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Power to the People!

Last year I brought you all a couple of items about the anti Tesco riots in Stokes Croft Bristol. These were, in this Olympic year of ours, the pre-lims, the qualifiers if you like, for the main events that kicked off in London and elsewhere later in the year. It worked in Bristol, It’ll work here, evil little scotes of all persuasions thought, and they were right.

Ostensibly the riots and protests were against the nasty filthy capitalists Tesco who would destroy the very fabric and character of a struggling but noble neighbourhood. In fact the neighbourhood has been a broken toothed affront to the City Of Bristol since the sixties or even longer. Full of winos and junkies and ladies who were no better than they aught to be, offering their company for a bag of chips and a swig of Scrumpy. And when the Anarcho Hippies turned up and squatted the place in the 80s, it just got worse.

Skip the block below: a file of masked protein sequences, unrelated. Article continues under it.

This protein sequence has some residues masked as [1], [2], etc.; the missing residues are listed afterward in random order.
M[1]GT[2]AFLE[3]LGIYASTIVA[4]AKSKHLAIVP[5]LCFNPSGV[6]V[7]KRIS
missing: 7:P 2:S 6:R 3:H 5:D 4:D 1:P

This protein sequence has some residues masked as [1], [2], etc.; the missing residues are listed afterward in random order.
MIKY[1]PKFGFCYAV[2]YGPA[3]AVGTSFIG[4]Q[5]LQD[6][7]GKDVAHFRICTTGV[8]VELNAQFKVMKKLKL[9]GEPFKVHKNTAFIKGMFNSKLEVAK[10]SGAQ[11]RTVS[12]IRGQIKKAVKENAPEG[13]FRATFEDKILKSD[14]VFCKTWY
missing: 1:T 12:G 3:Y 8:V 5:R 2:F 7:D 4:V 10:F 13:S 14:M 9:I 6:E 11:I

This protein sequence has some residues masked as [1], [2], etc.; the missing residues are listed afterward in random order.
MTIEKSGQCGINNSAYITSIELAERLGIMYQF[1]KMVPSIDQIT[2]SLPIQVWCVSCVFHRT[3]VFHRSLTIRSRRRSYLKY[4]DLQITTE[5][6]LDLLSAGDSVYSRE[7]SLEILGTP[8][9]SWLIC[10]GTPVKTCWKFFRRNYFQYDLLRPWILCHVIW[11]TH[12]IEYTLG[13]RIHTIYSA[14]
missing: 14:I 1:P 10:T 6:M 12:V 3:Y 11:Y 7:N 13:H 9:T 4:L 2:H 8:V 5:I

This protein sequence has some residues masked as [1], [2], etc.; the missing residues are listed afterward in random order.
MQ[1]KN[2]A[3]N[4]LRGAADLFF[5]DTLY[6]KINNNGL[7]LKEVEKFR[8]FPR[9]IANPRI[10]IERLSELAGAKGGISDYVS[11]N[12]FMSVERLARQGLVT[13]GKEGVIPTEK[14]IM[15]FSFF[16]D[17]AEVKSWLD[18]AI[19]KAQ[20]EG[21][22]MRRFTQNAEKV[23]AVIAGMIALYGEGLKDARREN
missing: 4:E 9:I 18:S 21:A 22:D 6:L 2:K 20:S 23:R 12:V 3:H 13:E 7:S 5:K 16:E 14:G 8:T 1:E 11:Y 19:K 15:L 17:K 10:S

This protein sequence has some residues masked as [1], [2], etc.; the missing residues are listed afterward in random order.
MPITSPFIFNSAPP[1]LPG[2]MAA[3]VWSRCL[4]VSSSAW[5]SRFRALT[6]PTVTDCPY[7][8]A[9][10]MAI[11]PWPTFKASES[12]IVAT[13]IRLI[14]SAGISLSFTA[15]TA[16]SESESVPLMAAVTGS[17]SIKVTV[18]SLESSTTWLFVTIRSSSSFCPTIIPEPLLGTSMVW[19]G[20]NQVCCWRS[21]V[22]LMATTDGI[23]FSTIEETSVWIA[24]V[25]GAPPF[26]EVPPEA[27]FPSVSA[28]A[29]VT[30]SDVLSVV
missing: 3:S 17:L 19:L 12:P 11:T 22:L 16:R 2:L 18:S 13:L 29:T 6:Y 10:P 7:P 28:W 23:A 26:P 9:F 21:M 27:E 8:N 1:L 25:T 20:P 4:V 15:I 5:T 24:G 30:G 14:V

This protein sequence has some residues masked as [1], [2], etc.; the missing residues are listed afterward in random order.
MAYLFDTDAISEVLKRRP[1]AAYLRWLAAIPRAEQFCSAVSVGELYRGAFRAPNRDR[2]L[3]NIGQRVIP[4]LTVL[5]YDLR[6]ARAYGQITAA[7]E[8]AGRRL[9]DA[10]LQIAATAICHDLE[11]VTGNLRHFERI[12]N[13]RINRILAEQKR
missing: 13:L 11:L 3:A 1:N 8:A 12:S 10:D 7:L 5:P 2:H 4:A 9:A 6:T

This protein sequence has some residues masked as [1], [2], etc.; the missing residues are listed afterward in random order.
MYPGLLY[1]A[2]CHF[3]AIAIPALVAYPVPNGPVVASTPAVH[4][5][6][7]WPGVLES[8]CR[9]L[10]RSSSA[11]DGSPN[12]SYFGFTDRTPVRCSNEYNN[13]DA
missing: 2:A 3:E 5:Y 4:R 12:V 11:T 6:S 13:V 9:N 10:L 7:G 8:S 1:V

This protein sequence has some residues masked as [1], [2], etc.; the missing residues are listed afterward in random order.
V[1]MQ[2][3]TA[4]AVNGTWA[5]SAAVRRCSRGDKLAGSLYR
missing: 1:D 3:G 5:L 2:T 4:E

When our Paul Marks came to stay with me for a few days last year, he was shocked at the state of the road (and he lives in Northampton! not a reasonably elegant place of wealth and taste that Bristol promotes itself as being), I had barely noticed after all the time I have lived here. Well you get used to shit around you don’t you? It just doesn’t register after a while.

Ah but the opposition to Tesco wasn’t just negative, it was …like dig them positive vibes man! we can do it just like they can, but cheaper and sustainable and… Heh de heh, no they couldn’t.

“A ‘people’s supermarket’ set up in Stokes Croft as an alternative to the controversial Tesco store is to close down after organisers admitted they could not compete.”